(a) It is the purpose of this chapter to provide a system of coordinated child welfare and juvenile justice services for the children of this state. The state has a duty to assure that proper and appropriate care is given and maintained.
(b) The child welfare and juvenile justice system shall:
(1) Assure each child care, safety and guidance;
(2) Serve the mental and physical welfare of the child;
(3) Preserve and strengthen the child family ties;
(4) Recognize the fundamental rights of children and parents;
(5) Develop and establish procedures and programs which are family-focused rather than focused on specific family members, except where the best interests of the child or the safety of the community are at risk;
(6) Involve the child, the child's family or the child's caregiver in the planning and delivery of programs and services;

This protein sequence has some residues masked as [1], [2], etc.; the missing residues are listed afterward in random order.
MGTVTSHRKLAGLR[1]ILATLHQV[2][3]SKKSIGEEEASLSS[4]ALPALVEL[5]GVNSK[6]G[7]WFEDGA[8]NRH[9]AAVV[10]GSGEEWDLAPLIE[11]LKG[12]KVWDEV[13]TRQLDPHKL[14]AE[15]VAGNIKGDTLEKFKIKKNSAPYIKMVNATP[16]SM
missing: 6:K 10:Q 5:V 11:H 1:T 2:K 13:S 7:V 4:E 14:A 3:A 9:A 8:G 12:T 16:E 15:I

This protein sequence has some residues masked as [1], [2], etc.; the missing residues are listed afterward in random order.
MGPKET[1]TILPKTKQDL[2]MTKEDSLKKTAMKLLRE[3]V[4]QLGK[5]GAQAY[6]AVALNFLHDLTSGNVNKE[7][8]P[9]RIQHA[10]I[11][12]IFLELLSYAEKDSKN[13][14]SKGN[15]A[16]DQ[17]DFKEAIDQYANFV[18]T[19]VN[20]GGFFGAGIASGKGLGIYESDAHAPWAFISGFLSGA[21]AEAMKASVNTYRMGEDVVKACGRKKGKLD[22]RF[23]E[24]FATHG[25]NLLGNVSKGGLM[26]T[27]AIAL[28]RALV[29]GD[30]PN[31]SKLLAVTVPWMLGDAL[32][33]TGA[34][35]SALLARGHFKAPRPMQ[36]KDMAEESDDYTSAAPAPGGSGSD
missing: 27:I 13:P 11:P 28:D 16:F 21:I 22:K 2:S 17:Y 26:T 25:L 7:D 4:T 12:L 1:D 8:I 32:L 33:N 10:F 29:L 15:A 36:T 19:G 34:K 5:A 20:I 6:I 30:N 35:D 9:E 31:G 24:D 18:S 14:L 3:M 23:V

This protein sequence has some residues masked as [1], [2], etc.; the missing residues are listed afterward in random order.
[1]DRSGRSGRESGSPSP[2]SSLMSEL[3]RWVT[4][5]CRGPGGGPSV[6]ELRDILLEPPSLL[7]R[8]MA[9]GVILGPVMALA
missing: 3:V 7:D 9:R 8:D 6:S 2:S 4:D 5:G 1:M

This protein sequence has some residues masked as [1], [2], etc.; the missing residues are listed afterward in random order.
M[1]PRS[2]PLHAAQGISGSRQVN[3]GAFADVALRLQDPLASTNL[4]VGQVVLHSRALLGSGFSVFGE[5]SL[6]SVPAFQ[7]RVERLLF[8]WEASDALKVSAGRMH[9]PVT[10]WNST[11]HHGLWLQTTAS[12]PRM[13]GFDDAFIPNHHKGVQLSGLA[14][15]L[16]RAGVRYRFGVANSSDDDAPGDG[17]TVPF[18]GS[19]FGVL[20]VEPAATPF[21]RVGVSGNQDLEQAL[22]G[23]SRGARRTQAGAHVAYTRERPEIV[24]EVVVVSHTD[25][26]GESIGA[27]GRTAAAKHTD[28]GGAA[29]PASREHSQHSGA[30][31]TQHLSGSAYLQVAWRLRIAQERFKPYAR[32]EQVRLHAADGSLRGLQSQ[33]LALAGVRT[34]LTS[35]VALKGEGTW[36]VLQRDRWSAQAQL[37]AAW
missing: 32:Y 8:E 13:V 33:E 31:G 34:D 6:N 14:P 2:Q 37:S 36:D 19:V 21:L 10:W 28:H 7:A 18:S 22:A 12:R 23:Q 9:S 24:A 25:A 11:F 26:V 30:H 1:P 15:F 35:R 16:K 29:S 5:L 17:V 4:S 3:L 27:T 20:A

(7) Provide community-based services in the least restrictive settings that are consistent with the needs and potentials of the child and his or her family;
(8) Provide for early identification of the problems of children and their families, and respond appropriately to prevent abuse and neglect or delinquency;
(9) Provide for the rehabilitation of status offenders and juvenile delinquents;
(10) As necessary, provide for the secure detention of juveniles alleged or adjudicated delinquent;
(11) Provide for secure incarceration of children or juveniles adjudicated delinquent and committed to the custody of the director of the Division of Juvenile Services; and
(12) Protect the welfare of the general public.
(c) It is also the policy of this state to ensure that those persons and entities offering quality child care are not over-encumbered by licensure and registration requirements and that the extent of regulation of child care facilities and child placing agencies be moderately proportionate to the size of the facility.
(d) Through licensure, approval, and registration of child care, the state exercises its benevolent police power to protect the user of a service from risks against which he or she would have little or no competence for self protection. Licensure, approval, and registration processes shall, therefore, continually balance the child's rights and need for protection with the interests, rights and responsibility of the service providers.